Angry Arab :

Saturday, July 09, 2011

US ambassador in Hama: how Anthony Shadid covered it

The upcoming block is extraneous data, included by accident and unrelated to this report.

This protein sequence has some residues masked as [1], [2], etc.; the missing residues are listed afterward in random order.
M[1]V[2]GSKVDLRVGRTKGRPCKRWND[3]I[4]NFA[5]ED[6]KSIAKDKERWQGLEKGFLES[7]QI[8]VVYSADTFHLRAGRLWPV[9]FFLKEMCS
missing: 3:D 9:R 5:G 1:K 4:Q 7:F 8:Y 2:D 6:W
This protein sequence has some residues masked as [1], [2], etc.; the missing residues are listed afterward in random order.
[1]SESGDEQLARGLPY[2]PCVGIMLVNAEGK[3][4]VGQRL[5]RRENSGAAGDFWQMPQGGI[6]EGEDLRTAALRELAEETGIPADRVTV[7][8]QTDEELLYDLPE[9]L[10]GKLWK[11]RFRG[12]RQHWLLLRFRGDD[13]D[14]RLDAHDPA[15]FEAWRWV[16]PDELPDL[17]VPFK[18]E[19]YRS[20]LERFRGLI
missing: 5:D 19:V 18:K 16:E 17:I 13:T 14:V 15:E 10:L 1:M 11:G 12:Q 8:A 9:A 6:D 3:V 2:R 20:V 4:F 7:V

Now this is the account of Anthony Shadid:  “A video posted to YouTube captured a scene unusual for an American diplomat in the Arab world, where resentment at American support for authoritarian rulers runs deep. In Hama, crowds chanting “People want the fall of the regime” cheered what appeared to be Mr. Ford’s vehicle, and some protesters tossed flowers on its hood. In the background was a huge banner that said, “Syria is free, down with Bashar al-Assad.””  First, would Anthony Shadid dare cover something that is damaging to Israel on the bases of a video posted on YouTube?  What do you think?  For any news coverage relating to Israel, the New York Times’ editors require standards and scrutiny tougher than those applied on PhD dissertations by committee members (at least in the old days).  Yet, for coverage of Iran and Syria, the New York Times applies the most lenient and least reliable standards.   Now here is the video in question.  Watch it.  It seems that Anthony assumed too much from a few minutes of video.  Anthony says:  “what appears to be Ford’s vehicle”.  Exactly.  The car is nondescript.  How on earth would protesters know that this is the US ambassador’s car?  And there are no cars going through the tens of thousands of demonstrators in Hama.  This is not going through the demonstration for sure.  Secondly, the Syrian people don’t know what Mr. Ford looks like.  He is not visible at all, and is not recognizable (except in Hama–if you believe the account in the Shadid article).   So Mr. Ford is not recognizable anywhere in the world (I did not know what he looks like until yesterday), except in Hama and Dayr Az-Zur, for some inexplicable reason.  Thirdly, the account of the ambassador being greeted by protesters first appeared not in news sites but in the account of the US Department of State’s spokeswoman.  That should have at least made Shadid express some healthy skepticism.  Fourthly,  there is a history of American staging of public spectacles: from Operation Ajax in Iran in 1953, to the most fake staging of a spectacle–the topping of Saddam’s statue in Firdaws Square in Baghdad when US soldiers provided old style Iraqi flags thinking that the Iraqi people would abandon the Saddam flag which has “God is Greater” on them.  Fifthly, look at the video itself.  Judge for yourself.  It is most fishy.  The car does not look like the fancy motorcade of a US ambassador in an an Arab country: it is a normal vehicle.  There is no way for protesters in Hama to know that this is a US diplomat’s car.  And how would the crowd know it is the ambassador?  And if you look at the video, the people around the car appear more like the local goons that US embassy hires for security.  In Lebanon, the local hired goons were graduates of the death squads of the Lebanese Forces, by the way.  And the “protesters” in the video (which zoomed closely in and it concluded with a close up of the face of the ambassador to suspiciously prove to people that it is indeed the Mr. Ford) seemed to be protecting the car more than anything else.  They were strategically protecting the car.  Otherwise, the whole scene is very weird: there are according to news accounts, several hundred thousands protesters in Hama, and it is not possible that his car went through that crowd.  We know how careful US diplomats are about their security, especially the security of the ambassador.   Sixthly, how did the people in Hama arrange for the flowers (bushes really) to be tossed on the car?  Or do people in Hama protest with trees in their hands?  Seventhly, this is not only a staged event for political purposes, there is also a professional reason.  Mr. Ford came under criticisms in Congress for visiting Jisr Ash-Shughur so he had to play John Wayne in another city.  Enjoy.  “